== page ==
Ingram averaged nearly 24 points per game during his first two seasons in New Orleans and was at 22.7 points per game last season. McCollum has averaged at least 20 points per game in seven consecutive seasons and averaged 24.3 points in 26 games with the Pelicans after being acquired before the trade deadline. And Williamson, when healthy, has been one of the league’s best offensive players.
But for New Orleans to make the leap from play-in tournament team to one of the league’s elite, there had to be improvement on the defensive end.
The Pelicans were 18th in the league last year in defensive rating, allowing 112.0 points per 100 possessions — but that was without Williamson, who missed all of the 2021-22 season because of a broken bone in his right foot.
For all his dominance on offense, Williamson had been seen as a liability at the other end during his career. In 2020-21, the Pelicans were 23rd in defensive rating (113.3) and had a 111.7 defensive rating when Williamson was on the court.
But coming into this season, there was a different vibe around Williamson and his defense, and a hope that the Pelicans could be legitimately good at that end.
“You know what I’ve seen differently, especially on ball, is his defensive awareness,” Ingram told ESPN prior to a preseason game against the Miami Heat. “It looks like he has it in the back of his mind to have the effort on that end. That’s going to be something big for our team.
“We know we can score the basketball. But if everybody is defending and setting examples for everybody to go out there and defend, then that’s going to be much more difficult to beat us.”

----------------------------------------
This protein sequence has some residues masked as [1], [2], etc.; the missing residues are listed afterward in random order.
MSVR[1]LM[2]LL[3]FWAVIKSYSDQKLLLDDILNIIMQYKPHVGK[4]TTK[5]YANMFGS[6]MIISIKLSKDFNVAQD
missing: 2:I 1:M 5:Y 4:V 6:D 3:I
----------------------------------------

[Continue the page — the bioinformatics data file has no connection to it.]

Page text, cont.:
Ingram’s words have proven prophetic. The Pelicans have the third-best defensive rating in the league, helping them rise to first place in the Western Conference. And Williamson has been a big reason for the improvement.
ASK PELICANS COACH Willie Green about Williamson’s defense, and he chooses to talk about the team’s defensive schemes instead of individuals. When Williamson is asked directly about his defense, he chooses to turn the question back on the reporter.
When Williamson came up with multiple big defensive plays against the Toronto Raptors on Nov. 30, both continued their deflections.
Williamson, who tied a career high with six “stocks” (four steals, two blocks), said he was in position at times only because of his teammates. Green said Williamson is a big part of the defense but that it was still all about the team.
But at least one Pelican was willing to give Williamson the credit he’d earned.
“Obviously I haven’t seen every game he’s played as a pro, but since I’ve gotten here, that was the best I’ve seen of him,” Pelicans forward Larry Nance Jr. told ESPN a day after the win against the Raptors. “Offensively speaks for itself, but to me defensively, four steals, two blocks, just timely, timely plays from a player that we needed it from.”